A SOCIAL CHANGE IS OVERDUE
By Christoph Butterwegge
[This excerpt from Dr. Butterwegge’s new book published on November 13, 2019 is translated from the German on the Internet, https://www.kontextwochenzeitung.de/wirtschaft/450/betongold-immer-beliebter-6310.html.]
[Social rental housing construction, which has been increasingly restricted since the 1980s, must be resumed on a grand scale and rapidly promoted to offer low-income earners, single parents and large families a suitable place to stay. A revival of public housing construction and a re-establishment of housing non-profit status is needed to stimulate the activities of cooperative and municipal housing associations.]
The market doesn't fix it. Especially not when it comes to housing and reasonable rents says our author. The poverty researcher Christoph Butterwegge has dealt with the growing inequality in Germany in his forthcoming book "The Torn Republic". An excerpt in advance.
A rift runs through the Federal Republic, dividing it into rich and poor, but also into socio-spatially prosperous and dependent regions, municipalities and urban districts. While the low-income, low-income earners and recipients of transfer payments are pushed into the high-rise neighborhoods on the outskirts of large cities, the materially better-off move into good or closed residential areas (gated communities). A parallel world of the privileged emerges here and a parallel world of the underprivileged there, undermining social cohesion.
Protest in Stuttgart: against vacancy and rent madness.
The socio-economic inequality is not only reflected in the class and stratum structure but is also reflected in the urban, regional and spatial structure of our society, although it is broken by local traditions and some peculiarities and modified by other influencing factors. The socio-economic or class situation of a person is also manifested in the way in which he or she lives and the environment in which he or she lives. It is not merely a question of a person's standard of living, consumption possibilities, geographical mobility, and professional flexibility, because income and wealth determine what he or she can afford; on the contrary, the neighborhood in which he or she lives also determines his or her chances of advancement.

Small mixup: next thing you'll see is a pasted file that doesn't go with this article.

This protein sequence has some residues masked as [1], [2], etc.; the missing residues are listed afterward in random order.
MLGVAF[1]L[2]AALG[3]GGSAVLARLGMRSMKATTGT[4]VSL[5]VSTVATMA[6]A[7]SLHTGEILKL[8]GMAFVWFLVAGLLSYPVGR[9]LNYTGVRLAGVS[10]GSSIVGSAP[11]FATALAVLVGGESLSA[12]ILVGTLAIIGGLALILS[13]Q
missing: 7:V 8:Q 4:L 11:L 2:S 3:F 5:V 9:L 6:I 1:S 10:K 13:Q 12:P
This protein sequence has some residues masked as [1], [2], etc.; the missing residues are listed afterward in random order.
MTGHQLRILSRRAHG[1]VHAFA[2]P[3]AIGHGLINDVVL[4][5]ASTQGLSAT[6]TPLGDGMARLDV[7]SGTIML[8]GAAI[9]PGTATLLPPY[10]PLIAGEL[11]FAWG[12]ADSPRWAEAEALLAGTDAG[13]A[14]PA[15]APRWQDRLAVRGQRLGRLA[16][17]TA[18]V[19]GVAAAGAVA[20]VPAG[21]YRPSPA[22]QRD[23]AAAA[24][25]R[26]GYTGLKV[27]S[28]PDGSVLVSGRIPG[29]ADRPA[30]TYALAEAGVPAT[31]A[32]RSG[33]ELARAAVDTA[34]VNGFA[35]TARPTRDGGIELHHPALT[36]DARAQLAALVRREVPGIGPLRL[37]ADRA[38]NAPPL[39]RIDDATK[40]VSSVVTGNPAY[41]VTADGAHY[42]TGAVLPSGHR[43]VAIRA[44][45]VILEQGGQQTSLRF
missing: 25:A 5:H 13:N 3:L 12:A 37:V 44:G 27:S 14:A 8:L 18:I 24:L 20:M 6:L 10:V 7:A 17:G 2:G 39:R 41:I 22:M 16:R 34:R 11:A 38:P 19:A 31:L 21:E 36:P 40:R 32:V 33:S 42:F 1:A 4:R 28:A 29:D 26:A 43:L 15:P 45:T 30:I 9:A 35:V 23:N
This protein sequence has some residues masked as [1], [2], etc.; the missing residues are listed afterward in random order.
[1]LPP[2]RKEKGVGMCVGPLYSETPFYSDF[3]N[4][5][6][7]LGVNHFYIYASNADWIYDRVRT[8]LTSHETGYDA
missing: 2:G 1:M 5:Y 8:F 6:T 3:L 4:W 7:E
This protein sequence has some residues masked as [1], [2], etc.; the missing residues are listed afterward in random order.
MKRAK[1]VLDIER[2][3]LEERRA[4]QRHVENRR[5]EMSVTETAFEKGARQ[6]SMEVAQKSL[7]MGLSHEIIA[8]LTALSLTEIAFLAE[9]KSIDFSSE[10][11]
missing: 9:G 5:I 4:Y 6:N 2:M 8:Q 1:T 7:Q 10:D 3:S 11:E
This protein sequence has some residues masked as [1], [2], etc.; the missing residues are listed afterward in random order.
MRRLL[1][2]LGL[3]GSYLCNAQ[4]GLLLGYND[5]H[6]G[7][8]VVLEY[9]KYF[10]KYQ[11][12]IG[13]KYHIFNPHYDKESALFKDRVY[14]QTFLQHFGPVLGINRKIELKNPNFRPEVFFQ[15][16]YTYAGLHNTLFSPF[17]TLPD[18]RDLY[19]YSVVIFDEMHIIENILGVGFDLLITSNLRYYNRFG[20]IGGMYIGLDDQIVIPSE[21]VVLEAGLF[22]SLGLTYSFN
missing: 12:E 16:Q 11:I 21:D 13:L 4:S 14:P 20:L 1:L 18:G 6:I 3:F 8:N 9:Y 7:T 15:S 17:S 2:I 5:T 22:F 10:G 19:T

A neoliberal location policy that follows capital logic creates glamorous shop windows of consumption ("spaces of the winners") on the one hand and neglected residential quarters ("spaces of the losers") on the other, which have little to do with each other. There can be no question here of serious efforts to "create equal living conditions" (Article 72 (2) of the Basic Law), which has formed a constitutional mandate since unification after the "uniformity of living conditions" had even been maintained beforehand. East and West Germany, South and North Germany, city and country, as well as the big cities themselves, are drifting apart in a way that is detrimental to the development of prosperity and democracy.
If the infrastructure of many villages decays, young people move from there to the cities and old people hardly find doctors' surgeries, shops, and bus lines, while the metropolises are booming, then this form of growing inequality also has to do with production and distribution conditions. If companies on the periphery are closed because the returns they generate are insufficient for large investors, purchasing power dwindles in the regional context as well as due to falling real wages, lower access pensions than in the past or a lack of public investment, which has the consequences described above.
Causes of housing shortage and explosion in rents